The Power of Visual Symbols

October 21, 2010

“it looks like i’ll be studying political science in italy for the next two years. masters program. university of bologna.”

It all began with this one Facebook post. Many comments ensued… “This seems like it is pretty much out of left field! Political Science??? Italy???” “what?! thats sooo random.”

Yes, indeed,  it might have seemed random to some. But to those whom I exhausted with my tireless rants about the state of the world whilst inebriated at art school; my colleagues and teachers to whom I’d explain the conceptual inspiration behind my design work; my professor Andrew Savchenko who saw potential in me and helped formulate my understanding of history, social theory, and political economy (and who introduced me to writers that articulated on paper what I had in my head and heart, for which I am truly grateful); and to my family who is, quite frankly, always surprised at what I do–and therefore not phased by anything anymore…. to all these people, my choice to study political science–and in Europe at that–was understandable. But some questions still remained. And I’m afraid that they might remain for some time.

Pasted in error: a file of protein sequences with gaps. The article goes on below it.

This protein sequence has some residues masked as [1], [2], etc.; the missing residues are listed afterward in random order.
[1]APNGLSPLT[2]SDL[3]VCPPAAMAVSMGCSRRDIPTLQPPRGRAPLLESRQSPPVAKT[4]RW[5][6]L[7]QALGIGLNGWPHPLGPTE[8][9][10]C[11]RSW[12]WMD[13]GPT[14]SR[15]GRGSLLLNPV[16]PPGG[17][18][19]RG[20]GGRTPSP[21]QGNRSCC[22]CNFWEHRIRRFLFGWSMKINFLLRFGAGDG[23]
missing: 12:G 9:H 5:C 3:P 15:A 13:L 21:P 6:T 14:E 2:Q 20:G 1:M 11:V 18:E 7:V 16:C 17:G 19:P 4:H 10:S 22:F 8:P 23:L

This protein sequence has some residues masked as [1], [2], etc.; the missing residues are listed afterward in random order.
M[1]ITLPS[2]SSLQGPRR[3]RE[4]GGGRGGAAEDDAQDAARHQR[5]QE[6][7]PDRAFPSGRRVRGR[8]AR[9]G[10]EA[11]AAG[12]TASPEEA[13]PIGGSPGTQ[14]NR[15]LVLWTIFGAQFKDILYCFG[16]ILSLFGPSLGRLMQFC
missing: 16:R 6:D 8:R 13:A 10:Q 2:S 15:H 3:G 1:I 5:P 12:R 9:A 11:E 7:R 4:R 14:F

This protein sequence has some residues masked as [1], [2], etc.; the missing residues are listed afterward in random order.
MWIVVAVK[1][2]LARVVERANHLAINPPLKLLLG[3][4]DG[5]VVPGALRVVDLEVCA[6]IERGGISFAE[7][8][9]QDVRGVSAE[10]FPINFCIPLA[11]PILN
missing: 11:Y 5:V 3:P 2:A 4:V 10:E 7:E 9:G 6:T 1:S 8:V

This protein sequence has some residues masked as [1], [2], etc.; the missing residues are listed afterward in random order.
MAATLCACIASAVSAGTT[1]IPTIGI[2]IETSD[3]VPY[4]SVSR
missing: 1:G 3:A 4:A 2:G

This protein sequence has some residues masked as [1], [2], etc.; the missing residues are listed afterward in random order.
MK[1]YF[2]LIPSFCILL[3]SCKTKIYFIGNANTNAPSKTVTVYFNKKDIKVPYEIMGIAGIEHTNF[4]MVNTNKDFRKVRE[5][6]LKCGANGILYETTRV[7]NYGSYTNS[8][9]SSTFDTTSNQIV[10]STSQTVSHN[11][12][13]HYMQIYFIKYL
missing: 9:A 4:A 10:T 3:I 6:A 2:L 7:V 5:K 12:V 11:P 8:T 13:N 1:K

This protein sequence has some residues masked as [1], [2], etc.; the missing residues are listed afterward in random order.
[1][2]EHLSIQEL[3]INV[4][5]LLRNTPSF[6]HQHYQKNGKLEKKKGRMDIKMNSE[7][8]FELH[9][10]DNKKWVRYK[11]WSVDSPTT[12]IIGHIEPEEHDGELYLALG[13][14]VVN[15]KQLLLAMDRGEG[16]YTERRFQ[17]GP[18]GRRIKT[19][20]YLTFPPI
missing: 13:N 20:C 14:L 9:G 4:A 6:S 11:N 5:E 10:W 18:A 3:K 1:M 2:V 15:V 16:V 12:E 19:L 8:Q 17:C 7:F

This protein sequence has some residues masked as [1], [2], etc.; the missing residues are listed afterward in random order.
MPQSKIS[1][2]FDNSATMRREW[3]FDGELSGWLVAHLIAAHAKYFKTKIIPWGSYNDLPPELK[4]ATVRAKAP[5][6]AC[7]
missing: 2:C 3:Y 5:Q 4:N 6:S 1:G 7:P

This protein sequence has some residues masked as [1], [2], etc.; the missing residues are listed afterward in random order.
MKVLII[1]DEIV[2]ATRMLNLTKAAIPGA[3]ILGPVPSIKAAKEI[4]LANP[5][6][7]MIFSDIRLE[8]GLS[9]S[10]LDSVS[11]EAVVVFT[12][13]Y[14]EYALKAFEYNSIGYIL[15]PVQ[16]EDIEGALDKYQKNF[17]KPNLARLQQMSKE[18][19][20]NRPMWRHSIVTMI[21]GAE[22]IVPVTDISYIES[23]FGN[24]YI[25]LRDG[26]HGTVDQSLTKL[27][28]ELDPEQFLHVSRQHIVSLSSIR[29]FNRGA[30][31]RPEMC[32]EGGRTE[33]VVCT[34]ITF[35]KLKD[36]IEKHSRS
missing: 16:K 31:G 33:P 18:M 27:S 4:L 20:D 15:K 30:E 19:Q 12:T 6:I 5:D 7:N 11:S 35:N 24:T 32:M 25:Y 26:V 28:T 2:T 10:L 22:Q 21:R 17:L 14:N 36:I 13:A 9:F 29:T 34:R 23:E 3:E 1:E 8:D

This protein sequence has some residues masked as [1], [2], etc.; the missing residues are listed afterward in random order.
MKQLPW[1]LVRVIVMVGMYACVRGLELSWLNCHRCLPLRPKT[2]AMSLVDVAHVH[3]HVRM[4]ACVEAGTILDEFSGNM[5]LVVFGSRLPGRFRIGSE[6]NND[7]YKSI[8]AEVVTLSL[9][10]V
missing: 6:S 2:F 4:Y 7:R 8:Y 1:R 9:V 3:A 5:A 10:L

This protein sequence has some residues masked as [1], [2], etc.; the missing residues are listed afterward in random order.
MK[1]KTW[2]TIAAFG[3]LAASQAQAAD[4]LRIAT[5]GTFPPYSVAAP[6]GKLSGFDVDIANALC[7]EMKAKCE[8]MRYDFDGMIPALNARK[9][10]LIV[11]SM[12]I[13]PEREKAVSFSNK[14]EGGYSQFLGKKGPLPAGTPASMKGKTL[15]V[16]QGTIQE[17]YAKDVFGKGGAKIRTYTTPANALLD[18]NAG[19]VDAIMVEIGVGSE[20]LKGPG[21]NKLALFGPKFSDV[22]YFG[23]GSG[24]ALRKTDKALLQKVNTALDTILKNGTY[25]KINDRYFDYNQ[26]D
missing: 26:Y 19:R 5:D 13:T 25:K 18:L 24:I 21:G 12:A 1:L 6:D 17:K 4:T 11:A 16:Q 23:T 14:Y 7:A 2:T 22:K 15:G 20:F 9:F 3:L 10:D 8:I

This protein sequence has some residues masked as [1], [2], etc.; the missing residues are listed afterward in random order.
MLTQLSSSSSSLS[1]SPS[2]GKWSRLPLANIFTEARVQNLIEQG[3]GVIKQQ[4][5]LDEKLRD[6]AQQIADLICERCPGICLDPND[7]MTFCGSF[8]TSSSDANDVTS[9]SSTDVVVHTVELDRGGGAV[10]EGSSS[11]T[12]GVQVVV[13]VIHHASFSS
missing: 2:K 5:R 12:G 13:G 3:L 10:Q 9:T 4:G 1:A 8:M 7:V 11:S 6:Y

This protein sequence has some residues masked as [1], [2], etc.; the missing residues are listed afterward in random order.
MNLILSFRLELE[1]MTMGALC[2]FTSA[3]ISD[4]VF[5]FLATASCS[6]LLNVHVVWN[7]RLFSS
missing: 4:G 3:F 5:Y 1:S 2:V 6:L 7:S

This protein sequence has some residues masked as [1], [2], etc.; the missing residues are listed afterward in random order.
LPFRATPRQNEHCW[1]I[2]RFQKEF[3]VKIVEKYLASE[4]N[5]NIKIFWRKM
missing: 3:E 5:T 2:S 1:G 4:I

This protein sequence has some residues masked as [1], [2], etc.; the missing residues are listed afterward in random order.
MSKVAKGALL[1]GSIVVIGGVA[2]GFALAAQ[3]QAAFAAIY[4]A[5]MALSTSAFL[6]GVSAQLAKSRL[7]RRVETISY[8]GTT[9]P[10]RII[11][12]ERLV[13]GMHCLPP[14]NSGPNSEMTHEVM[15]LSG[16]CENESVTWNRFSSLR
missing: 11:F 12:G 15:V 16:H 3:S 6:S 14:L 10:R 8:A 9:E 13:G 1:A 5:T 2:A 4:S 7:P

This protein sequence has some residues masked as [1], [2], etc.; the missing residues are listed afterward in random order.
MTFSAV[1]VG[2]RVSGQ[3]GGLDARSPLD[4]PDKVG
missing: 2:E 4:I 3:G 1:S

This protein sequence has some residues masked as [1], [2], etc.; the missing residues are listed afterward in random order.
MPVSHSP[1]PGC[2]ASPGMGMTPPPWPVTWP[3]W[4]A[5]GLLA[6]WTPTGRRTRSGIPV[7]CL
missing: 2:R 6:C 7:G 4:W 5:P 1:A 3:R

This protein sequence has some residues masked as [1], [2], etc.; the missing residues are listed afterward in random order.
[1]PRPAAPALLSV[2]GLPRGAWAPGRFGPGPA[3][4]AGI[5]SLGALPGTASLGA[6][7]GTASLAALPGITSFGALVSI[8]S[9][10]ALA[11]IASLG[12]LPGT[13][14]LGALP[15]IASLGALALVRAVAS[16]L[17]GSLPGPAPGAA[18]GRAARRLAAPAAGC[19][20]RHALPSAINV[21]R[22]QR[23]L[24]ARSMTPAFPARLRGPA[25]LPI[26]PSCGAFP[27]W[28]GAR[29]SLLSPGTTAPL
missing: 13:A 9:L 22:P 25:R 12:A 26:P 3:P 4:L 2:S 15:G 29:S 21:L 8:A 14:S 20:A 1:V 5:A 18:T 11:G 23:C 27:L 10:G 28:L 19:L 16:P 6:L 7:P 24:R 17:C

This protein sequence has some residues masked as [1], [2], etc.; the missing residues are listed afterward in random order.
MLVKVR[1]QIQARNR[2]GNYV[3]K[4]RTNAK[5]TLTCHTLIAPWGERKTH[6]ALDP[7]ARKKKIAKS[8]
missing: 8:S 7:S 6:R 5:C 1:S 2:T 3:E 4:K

However. Here’s one I’ve been working on: textile artist, political scientist. What could they possibly have in common?

For me personally, it’s simple: it comes down to the understanding of patterns.

On the surface– one is visual, the other belongs to the realm of the abstract and theoretical. But I argue that it’s not–and cannot be–so black-and-white. If you ask me, one is not exclusive of the other… ever.

The first thing you generally notice in a textile is its visual characteristics: its color, the design of the pattern, its luster (or lack thereof), etc. The materiality of the fabric–its hand, texture (achieved through conscious decisions in weave/knit structure, the fiber content and scale of yarns, various finishing processes, etc.) is secondary, but by no means less important. Of course, at times, looking at a fabric helps in ascertaining its fiber content and subsequently, inferring its hand (slick, shiny cotton sateen vs. nubby hand-knit wool), but generally, you never know for sure unless you take it between your fingers and touch it. So, it’s safe to say that understanding the materiality of a fabric is dependent on the act of physically touching it: a purely sensory event, which warrants a sensory reaction.